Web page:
COLONEL
FREDERICK ROBERTSON AIKMAN, VC
Honorable Corps of Gentleman-at-Arms
Late 4th Bengal Native Infantry and 3rd Sikh Irregular Cavalry
A rare carte de visite photo of Frederick Robertson Aikman in the
unique uniform of an officer of the 3rd Sikh Irregular Cavalry
wearing the medals for the Sutlej campaign of 1845, Punjab
campaign of 1848-49, the Indian Mutiny of 1867-58 with two clasp
and the Victoria Cross.  The photographer is shown on the reverse as
The London Stereoscopic & Photographic Company of Regent Street,
London.  The photo is identified on the reverse with what appears to
be an original signature with the notation “3rd Sikh Cavalry”.

Frederick Robertson Aikman was born in Ross, Broomelton,
Lanarkshire on 6 February 1828.  He entered the service of the
Honorable East India Company when he was commissioned as an
Ensign in the 4th Bengal Native Infantry on 18 January 1845.  He
was present with his Regiment throughout the Sutlej campaign in
1845 and at the battle of Sobaron (medal).  He was promoted
Lieutenant on 7 July 1848.  He next saw action with his Regiment in
the Punjab campaign of 1848 and 1849 with General Wheeler’s Field
Force (medal).  He served with the 4th BNI in the Indian Mutiny in
the siege and capture of Delhi, the action of Bolundshur and the
siege of Lucknow (medal and two clasps) and was appointed to do
duty with the 3rd Sikh Irregular Cavalry.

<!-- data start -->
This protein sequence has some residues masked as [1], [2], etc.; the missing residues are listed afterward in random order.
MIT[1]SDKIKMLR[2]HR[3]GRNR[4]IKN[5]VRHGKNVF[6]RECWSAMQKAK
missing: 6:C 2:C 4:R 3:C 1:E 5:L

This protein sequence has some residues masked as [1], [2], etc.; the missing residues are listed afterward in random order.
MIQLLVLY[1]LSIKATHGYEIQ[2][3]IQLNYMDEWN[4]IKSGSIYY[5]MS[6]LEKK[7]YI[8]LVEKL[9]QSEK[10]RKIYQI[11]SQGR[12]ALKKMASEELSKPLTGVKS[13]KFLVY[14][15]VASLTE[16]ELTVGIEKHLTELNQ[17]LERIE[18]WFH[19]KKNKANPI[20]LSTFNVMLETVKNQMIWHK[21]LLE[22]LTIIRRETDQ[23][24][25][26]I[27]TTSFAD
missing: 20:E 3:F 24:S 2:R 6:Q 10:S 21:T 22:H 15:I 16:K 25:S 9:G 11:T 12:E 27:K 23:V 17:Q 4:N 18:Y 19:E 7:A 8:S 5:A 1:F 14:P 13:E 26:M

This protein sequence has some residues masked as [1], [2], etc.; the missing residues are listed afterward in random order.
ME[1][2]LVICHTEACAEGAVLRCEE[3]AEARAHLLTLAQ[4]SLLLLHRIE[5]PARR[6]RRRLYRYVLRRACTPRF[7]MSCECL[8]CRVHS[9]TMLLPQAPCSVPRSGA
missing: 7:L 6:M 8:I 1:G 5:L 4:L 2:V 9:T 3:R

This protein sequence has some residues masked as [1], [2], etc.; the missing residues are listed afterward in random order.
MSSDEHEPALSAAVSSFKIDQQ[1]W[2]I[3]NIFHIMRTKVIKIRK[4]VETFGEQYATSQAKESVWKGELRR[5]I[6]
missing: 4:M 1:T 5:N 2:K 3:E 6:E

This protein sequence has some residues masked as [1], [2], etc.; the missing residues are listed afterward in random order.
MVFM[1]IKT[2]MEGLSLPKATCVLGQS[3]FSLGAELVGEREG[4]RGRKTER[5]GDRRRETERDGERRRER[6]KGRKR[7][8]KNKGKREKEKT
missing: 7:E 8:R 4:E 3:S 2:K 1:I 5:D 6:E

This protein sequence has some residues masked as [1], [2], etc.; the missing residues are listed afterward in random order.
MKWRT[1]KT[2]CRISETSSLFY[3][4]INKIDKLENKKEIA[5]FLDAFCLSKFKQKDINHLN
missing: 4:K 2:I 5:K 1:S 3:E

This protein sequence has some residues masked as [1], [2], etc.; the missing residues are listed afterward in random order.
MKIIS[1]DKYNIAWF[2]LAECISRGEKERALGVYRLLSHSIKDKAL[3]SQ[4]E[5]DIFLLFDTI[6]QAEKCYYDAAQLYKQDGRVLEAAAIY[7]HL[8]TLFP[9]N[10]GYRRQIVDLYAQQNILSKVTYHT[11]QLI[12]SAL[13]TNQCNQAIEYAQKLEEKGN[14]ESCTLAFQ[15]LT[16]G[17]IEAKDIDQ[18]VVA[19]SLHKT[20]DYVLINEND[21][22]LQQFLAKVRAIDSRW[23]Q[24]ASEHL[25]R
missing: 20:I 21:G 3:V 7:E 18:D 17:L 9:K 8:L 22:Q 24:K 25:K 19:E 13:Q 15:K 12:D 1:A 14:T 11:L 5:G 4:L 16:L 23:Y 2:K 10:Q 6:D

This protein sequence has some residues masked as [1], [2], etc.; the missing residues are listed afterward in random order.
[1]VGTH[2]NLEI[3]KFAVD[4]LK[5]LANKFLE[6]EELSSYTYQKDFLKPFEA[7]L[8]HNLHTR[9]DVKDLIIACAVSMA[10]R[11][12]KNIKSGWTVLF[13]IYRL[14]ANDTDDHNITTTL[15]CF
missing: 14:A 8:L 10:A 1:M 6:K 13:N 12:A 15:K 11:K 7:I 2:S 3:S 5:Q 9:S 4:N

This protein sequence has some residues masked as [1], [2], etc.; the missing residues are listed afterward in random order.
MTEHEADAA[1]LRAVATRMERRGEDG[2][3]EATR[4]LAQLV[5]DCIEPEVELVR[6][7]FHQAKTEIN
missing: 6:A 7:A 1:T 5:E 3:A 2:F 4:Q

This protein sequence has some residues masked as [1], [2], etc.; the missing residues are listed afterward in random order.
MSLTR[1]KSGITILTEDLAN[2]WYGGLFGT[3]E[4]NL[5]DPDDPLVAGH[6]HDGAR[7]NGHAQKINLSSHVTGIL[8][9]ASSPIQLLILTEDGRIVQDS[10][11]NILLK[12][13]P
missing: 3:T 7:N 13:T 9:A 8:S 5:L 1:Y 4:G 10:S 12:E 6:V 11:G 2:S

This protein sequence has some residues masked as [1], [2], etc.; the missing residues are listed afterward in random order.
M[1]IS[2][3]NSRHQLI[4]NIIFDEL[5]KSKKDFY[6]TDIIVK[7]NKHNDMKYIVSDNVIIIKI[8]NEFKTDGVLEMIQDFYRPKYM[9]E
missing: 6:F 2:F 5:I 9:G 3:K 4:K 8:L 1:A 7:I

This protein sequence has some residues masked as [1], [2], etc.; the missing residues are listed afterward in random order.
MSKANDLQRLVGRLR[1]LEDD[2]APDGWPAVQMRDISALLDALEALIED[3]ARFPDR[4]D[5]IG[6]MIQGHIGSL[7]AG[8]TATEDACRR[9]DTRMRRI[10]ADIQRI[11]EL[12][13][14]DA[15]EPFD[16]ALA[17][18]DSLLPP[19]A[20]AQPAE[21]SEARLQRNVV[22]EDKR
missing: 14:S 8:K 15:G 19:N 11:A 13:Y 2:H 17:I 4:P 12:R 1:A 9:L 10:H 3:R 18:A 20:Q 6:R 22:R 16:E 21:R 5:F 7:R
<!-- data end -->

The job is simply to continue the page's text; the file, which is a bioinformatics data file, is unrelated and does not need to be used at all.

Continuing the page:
The Times, in his obituary states: “While commanding the 3rd Sikh
Cavalry on the advanced picket, with 100 of his men, having obtained
information just as the force marched on the morning of March 1,
1858, of the proximity, three miles off the high road, of a body of
500 rebel infantry, and 200 horse, and two guns, under Moosahib
Ali Chuckbdar, he attacked and utterly routed them, cutting up more
than 100 of men, capturing the two guns and driving the survivors
into and over the River Goomtee.  This feat was performed under
every disadvantage of broken ground and partly under flanking fire
from an adjoining fort.  On this occasion he received a severe saber
wound in the face in a personal encounter with several of the
enemy.”  For this action, Lieutenant Aikman was recommended for,
and awarded, the Victoria Cross (London Gazette 3 September
1858).  He was also promoted Captain on 26 April 1858.  His
Victoria Cross was personally presented to him by the Queen at
Buckingham Palace on June 8th of 1859.  However, after 18 years
service in the Indian Army, Captain Aikman was forced to retire on
half-pay as a result of his wound.

The Queen appointed Captain Aikman a member of The Honorable
Corps of Gentleman-at-Arms, the Queen’s official bodyguard, on 16
May 1865.  In addition, he was appointed Honorary Major, Honorary
Lieutenant Colonel and ultimately Honorary Colonel, in the 4th
Battalion Middlesex Regiment (Royal Middlesex Militia).

Colonel Frederick Robertson Aikman, VC, died suddenly on 5
October 1888 during the County Ball at Hamilton, Lanarkshire.  He
is buried in
Kensal Green Cemetery in London.  His Victoria Cross is
still in private hands and is not on public display.